2013-02-28 / News

Island gymnast helps win first state championship in 11 years

Skippers dethrone 10-time defending champion Rams

Jamestowner Mariah Messinger dismounts from the bars at Monday’s state gymnastics meet held at North Smithfield High School. North Kingstown High School won the state championship for the first time in 11 years. 
PHOTO BY ROB SILVEIRA Jamestowner Mariah Messinger dismounts from the bars at Monday’s state gymnastics meet held at North Smithfield High School. North Kingstown High School won the state championship for the first time in 11 years. PHOTO BY ROB SILVEIRA Jamestown’s Mariah Messinger competed on the beam, the bars and in the floor event in her first state championship Monday. Although she admits she was nervous during her routines, she felt happy by the end of the night — as a state champion.

North Kingstown High School came home with its first state title in gymnastics in 11 years. The victory at North Smithfield High School ended La Salle’s decadelong domination at the state tournament.

The Skippers, led by teammates Allison DiBiase and Brianna Calise, both of North Kingstown, rolled up 138.850 points, which was just enough to win the Division I title.

La Salle Rams finished the competition right behind the Skippers with 137.50 points. Regular-season champions Barrington finished third with 136.375 points.

“It was pretty close,” Mariah said.

Allison, who is a sophomore like Mariah, finished second in several events and was runner-up in the all-around, posting 36.175 points for the Skippers. Brianna, a senior, finished fourth overall with 35.225 points.

But there was a little anxiety following the competition. Even after the final event, the Skippers didn’t know they’d won. One of Mariah’s teammates had the job of adding up the scores, and when she reported the Skippers had “138 points,” the team figured they had a “good chance” to win. But they didn’t know for sure until the judges made the announcement.

Ironically, North Kingstown High almost didn’t have a gymnastics team this season. Gymnastics was among several sports programs that the school board cut due to the district’s financial problems.

It is also not the only team to lose funding and still end up in the playoffs.

Principal Thomas Kenworthy said the school would still support the sports programs if funding could be worked out or obtained through private sources. Parents and students raised money to restore the co-ed ice hockey program and to save freshman boys’ basketball. As part of the arrangement to save gymnastics, the school committee appointed head coach Kerrie Rubeira as an unpaid volunteer.

The investments paid off. The boys’ freshman team made the state tournament but lost in the first round. The hockey team won the Division II-South title. They will play in the state championship quarterfinals Friday night against North Smithfield at the Boss Arena at the University of Rhode Island.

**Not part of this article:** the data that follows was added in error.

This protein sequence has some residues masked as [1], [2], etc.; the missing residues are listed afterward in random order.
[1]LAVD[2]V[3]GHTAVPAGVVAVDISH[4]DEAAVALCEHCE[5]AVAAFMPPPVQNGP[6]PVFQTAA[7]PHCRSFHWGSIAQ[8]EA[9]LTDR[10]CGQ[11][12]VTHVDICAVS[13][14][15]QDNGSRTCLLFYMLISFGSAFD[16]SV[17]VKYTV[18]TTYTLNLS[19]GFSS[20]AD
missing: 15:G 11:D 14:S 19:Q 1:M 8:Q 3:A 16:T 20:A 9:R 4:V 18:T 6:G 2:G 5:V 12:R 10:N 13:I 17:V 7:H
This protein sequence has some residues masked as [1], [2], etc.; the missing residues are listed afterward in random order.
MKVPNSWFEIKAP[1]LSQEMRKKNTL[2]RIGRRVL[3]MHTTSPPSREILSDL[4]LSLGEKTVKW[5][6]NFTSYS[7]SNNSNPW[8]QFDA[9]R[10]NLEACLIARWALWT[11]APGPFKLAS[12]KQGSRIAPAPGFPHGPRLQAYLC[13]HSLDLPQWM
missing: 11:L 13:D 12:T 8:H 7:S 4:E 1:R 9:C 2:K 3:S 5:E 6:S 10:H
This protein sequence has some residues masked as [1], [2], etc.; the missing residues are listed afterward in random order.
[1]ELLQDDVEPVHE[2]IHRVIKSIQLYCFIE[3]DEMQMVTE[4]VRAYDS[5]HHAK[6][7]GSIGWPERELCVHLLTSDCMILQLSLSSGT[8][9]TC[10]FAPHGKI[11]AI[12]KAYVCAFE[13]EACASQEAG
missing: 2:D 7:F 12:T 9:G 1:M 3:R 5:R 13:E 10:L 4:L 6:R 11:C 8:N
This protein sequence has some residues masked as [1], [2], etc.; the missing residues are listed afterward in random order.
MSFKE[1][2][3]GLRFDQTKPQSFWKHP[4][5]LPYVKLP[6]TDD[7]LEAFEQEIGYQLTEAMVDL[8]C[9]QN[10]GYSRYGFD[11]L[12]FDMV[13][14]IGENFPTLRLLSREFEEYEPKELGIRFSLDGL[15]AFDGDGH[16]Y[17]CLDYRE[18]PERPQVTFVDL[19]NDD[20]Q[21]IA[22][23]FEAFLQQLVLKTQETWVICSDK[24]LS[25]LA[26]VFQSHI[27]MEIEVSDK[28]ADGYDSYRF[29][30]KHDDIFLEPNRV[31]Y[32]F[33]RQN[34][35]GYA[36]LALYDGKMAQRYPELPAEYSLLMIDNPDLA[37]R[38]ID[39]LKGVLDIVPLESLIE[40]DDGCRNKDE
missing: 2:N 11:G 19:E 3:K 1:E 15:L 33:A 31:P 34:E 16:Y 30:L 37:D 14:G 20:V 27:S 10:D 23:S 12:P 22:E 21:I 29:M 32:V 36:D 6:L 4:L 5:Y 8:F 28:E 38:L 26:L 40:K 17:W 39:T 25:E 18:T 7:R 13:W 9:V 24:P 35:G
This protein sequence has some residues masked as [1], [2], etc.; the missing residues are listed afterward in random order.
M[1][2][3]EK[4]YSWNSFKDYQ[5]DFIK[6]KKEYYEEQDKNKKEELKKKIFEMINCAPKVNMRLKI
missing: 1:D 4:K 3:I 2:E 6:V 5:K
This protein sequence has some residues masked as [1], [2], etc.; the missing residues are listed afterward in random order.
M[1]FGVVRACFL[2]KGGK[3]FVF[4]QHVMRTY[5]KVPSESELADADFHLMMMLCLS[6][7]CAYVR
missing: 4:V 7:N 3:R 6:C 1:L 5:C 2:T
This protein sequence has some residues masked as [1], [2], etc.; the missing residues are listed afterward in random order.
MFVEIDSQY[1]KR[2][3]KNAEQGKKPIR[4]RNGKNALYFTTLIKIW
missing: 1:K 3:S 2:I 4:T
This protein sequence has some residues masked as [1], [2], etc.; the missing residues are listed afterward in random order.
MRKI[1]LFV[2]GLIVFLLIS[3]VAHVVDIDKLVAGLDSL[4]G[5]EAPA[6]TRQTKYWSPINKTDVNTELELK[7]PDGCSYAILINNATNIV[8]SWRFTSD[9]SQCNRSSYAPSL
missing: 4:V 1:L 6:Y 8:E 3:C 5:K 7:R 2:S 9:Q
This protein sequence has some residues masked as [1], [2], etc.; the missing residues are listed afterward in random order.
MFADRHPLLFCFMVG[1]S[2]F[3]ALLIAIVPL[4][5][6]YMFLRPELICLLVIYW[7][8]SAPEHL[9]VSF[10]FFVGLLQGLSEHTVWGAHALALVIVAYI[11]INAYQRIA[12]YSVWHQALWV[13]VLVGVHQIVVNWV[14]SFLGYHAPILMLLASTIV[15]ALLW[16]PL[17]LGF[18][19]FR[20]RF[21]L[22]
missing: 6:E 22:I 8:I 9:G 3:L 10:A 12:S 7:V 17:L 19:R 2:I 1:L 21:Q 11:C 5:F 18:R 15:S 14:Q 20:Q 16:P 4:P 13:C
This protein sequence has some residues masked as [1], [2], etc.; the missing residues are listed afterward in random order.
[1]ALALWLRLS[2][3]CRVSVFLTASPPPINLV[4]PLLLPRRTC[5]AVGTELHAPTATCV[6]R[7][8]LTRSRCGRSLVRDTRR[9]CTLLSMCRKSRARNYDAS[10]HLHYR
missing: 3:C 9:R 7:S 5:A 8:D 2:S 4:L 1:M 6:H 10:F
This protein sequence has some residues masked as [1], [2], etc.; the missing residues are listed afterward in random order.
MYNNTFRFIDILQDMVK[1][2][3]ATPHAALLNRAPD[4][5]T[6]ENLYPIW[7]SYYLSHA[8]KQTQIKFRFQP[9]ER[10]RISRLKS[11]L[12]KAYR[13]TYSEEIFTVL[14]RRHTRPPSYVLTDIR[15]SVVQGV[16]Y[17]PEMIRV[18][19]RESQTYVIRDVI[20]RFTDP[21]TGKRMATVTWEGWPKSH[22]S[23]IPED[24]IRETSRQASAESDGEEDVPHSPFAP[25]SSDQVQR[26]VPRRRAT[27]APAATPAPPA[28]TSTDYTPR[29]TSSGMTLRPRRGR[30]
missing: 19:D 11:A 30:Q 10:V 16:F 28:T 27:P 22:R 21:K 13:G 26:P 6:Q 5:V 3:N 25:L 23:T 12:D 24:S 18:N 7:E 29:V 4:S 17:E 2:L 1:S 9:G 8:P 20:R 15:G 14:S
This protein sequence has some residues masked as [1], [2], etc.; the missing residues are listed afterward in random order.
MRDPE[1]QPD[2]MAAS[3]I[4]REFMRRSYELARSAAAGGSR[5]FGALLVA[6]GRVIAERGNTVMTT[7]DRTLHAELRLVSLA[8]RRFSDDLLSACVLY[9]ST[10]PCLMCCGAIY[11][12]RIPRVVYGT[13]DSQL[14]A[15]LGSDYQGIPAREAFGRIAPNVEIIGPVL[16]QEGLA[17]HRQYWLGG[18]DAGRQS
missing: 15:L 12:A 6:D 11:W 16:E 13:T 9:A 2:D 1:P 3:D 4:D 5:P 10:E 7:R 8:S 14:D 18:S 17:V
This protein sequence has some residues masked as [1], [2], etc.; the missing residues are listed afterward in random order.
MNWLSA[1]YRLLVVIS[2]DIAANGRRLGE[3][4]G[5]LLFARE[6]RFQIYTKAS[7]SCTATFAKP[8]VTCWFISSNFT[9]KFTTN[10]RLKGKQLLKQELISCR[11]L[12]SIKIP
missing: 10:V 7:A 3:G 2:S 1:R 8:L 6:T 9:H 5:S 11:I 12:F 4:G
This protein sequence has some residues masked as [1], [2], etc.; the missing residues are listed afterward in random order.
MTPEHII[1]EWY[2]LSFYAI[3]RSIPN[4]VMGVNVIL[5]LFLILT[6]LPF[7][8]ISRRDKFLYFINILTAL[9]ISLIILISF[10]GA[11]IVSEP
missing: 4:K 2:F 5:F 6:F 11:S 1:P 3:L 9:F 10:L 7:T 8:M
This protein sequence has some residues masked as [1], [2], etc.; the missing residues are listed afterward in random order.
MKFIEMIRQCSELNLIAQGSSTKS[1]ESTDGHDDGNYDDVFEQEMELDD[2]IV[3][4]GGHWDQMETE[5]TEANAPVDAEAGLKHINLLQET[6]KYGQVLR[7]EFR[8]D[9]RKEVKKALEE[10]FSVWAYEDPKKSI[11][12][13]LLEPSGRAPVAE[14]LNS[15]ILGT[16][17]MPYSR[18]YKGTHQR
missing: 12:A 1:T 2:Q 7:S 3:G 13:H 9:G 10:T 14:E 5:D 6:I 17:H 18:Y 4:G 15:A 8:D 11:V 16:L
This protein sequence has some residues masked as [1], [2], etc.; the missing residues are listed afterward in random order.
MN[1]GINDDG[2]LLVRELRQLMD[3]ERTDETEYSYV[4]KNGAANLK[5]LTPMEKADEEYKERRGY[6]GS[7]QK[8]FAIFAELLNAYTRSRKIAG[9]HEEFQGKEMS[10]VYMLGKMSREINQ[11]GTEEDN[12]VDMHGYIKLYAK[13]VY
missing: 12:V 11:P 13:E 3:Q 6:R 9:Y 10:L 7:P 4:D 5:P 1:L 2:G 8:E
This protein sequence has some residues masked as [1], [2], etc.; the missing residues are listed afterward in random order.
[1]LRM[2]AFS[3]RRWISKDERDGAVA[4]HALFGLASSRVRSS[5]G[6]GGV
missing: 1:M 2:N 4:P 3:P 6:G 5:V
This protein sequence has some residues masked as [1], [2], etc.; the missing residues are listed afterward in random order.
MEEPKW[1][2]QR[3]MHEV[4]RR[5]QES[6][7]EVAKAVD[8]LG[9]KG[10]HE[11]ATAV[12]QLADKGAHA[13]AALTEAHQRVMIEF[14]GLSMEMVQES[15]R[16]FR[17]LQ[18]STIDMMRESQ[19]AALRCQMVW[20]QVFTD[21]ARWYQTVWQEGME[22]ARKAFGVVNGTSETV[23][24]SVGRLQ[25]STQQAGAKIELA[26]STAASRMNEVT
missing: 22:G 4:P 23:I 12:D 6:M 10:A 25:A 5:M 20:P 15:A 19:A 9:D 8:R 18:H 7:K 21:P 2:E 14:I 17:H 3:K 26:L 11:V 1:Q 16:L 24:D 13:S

Mariah, 15, said she was optimistic the team would continue, despite the financial shortcomings.

“I figured they would probably try to fund it,” she said. “They actually cut a lot of teams at North Kingstown High, and they funded themselves.”

The gymnastics team has extra costs because it rents practice space at Aim High in East Greenwich, according to Amy Messinger, Mariah’s mother.

“It’s more of an out-of-pocket expense,” she said.

Mariah said she practices twice a week with the team and also practices several times a week at the Newport County YMCA where she is taking gymnastics classes.

During the offseason, she usually goes to the YMCA four times a week, Mariah said.

She competes in vault, beam and bars, but her favorite is the floor event.

“I was a little nervous, so I don’t think my routines were as good as they usually are,” she said, referring to the state championship meet. “This is my first year doing it.”

But overall, Mariah thinks she fared well.

“I did OK,” she said. “My scores are judged based off a level 9.”

In other words, the judges deduct points for mistakes from 9 instead of 10.

“The scoring system is so confusing,” Amy Messinger admitted.

Mariah has competed in meets at the Newport YMCA, but according to her mother, she is in gymnastics mostly for fun and because she enjoys it.

At the state championship, at least six members of each team must compete in the various events. Mariah is the only Jamestown resident on the roster of 13.

“Since there are not a lot of people that try out, they didn’t cut anybody,” she said. “But not everybody competes.”

Mariah started the year competing in vault, beam, bars and floor, but she came off vault after a team member, who had been injured, returned to competition and replaced her.

Mariah went to the Jamestown schools and was always athletic. In sixth grade she ran cross-country, and she was on the track team in eighth grade. Her favorite subjects are Spanish and math.

According to Mariah, she started gymnastics when she was “really little,” but she decided to drop it. She started back in seventh grade when she told her parents she wanted to take classes.

“I just liked being able to do tricks and flips and stuff,” she said. “I think it’s cool.”

She used to do flips off the diving board at her friend’s pool or at the beach.

When asked about a picture taken Monday night of her upside down and perpendicular to the ground as she flipped off the bars, she said she used to be scared doing some of the moves.

“When I first started learning, it was scary,” she said. “But it’s not anymore.”

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